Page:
Research Fellow on Systems-Mechanobiology of Health and Disease

About SMB Forums Open Positions Research Fellow on Systems-Mechanobiology of Health and Disease

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    We are recruiting a Research Fellow with a background in mathematics, theoretical physics, bioengineering or related areas to work on a recently funded £1.3M UKRI Future Leaders Fellowship project ‘Systems-Mechanobiology of Health and Disease’, led by Dr Fabian Spill at the University of Birmingham. The goal of this project is to uncover how mechanical forces, cell shape or spatio-temporal organisation of molecules affect cell behaviour in health and disease, and how therapies can overcome the often-adverse effects of mechanics on disease progression. We will do this through an integrated approach with mathematical modelling and experiments, collaborating with Profs. Chris Bakal (Institute for Cancer Research, London), Michael Mak (Yale), Alicia El Haj (Healthcare Technologies Institute), Emad Moeendarbary (UCL) and industry partners AstraZeneca and MICA Biosystems.

    Systems biology underpins our success in integrating the wealth of quantitative biological data generated from basic research as well as from studying complex diseases, including the UK’s major killers: cancer, cardiovascular and neurodegenerative diseases. Mathematical methodology is critical to achieve this integration, and to develop predictive models that can utilise patient specific data for precision medicine applications, improving diagnostics and optimising personalised treatments.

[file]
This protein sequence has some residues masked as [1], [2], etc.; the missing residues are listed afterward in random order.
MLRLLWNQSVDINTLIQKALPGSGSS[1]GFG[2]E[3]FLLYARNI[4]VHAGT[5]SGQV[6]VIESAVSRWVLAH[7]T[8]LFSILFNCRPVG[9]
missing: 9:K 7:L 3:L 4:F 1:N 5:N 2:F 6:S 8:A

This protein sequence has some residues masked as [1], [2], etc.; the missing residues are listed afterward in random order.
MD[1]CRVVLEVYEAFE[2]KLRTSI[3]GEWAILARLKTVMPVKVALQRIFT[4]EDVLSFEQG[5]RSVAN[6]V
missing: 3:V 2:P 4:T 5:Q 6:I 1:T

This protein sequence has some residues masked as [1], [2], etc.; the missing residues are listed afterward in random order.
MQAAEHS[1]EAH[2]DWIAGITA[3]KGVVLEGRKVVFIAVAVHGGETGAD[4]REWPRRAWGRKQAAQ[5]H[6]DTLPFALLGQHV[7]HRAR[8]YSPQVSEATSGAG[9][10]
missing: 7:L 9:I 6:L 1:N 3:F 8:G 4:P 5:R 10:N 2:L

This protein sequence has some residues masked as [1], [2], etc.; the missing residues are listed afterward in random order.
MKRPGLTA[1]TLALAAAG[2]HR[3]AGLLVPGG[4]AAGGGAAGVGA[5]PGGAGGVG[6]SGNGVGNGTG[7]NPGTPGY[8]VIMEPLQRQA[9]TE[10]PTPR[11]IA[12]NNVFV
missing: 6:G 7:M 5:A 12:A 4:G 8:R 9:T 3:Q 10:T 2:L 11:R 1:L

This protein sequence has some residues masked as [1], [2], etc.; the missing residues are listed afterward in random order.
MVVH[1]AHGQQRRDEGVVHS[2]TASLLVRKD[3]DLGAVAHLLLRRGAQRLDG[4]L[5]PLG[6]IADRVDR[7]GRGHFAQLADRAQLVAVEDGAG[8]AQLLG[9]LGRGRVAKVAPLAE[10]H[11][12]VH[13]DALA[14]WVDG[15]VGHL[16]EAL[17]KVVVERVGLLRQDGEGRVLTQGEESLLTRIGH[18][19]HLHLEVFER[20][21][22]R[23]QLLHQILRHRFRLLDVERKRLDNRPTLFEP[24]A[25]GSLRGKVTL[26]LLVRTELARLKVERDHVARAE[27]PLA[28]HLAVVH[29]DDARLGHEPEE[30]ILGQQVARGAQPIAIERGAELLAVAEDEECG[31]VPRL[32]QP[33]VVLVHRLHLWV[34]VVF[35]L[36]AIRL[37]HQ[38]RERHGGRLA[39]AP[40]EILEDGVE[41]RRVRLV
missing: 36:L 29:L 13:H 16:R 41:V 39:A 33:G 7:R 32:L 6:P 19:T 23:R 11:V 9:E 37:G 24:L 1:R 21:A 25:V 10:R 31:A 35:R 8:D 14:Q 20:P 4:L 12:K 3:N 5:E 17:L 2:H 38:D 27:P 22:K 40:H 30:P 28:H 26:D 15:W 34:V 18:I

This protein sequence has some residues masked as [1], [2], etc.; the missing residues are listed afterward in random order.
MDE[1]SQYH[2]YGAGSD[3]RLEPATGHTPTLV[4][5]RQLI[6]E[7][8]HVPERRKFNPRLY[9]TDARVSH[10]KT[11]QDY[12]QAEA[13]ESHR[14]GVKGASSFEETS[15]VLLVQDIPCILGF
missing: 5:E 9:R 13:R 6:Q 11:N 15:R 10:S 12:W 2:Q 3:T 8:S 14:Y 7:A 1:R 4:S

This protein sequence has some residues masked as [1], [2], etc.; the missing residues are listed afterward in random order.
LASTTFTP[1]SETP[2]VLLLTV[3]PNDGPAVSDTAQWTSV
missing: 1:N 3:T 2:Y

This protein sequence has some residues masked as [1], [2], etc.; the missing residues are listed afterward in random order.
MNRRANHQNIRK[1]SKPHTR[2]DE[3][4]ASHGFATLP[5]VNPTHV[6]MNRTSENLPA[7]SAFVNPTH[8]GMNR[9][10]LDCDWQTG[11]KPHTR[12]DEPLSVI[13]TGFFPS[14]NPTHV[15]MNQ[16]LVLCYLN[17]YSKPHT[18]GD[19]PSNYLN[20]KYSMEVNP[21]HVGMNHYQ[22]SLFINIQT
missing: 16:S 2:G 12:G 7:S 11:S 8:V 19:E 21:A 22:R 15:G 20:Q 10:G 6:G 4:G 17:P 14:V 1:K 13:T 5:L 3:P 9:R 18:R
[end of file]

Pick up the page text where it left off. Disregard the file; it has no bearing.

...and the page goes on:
Current systems-biology models focus on the integration of multi-omics data (e.g. genomic and proteomic data), but largely neglect signatures that recent research identified to be of critical importance in driving a large class of diseases: mechanical signatures.

    Mechanical signatures include stiffened and realigned extracellular matrix, alterations in intracellular forces and obstructions of blood flow. These occur in a broad range of conditions such as solid tumours, atherosclerosis, cardiac fibrosis or liver cirrhosis. Crucially, we now know that these mechanical signatures are sensed by cells and can activate intracellular pathways that may further drive disease development, progression and treatment responses.

    The research fellow will develop the urgently needed mathematical models, integrated closely with experimental disease models, that provide fundamental insights into the bi-directional interplay of mechanical and non-mechanical signatures of cells and tissues. The long-term goal of these models is to predict potential therapeutic targets to overcome adverse effects of mechanical signatures on disease progression.

    Informal enquiries can be made to Fabian Spill;

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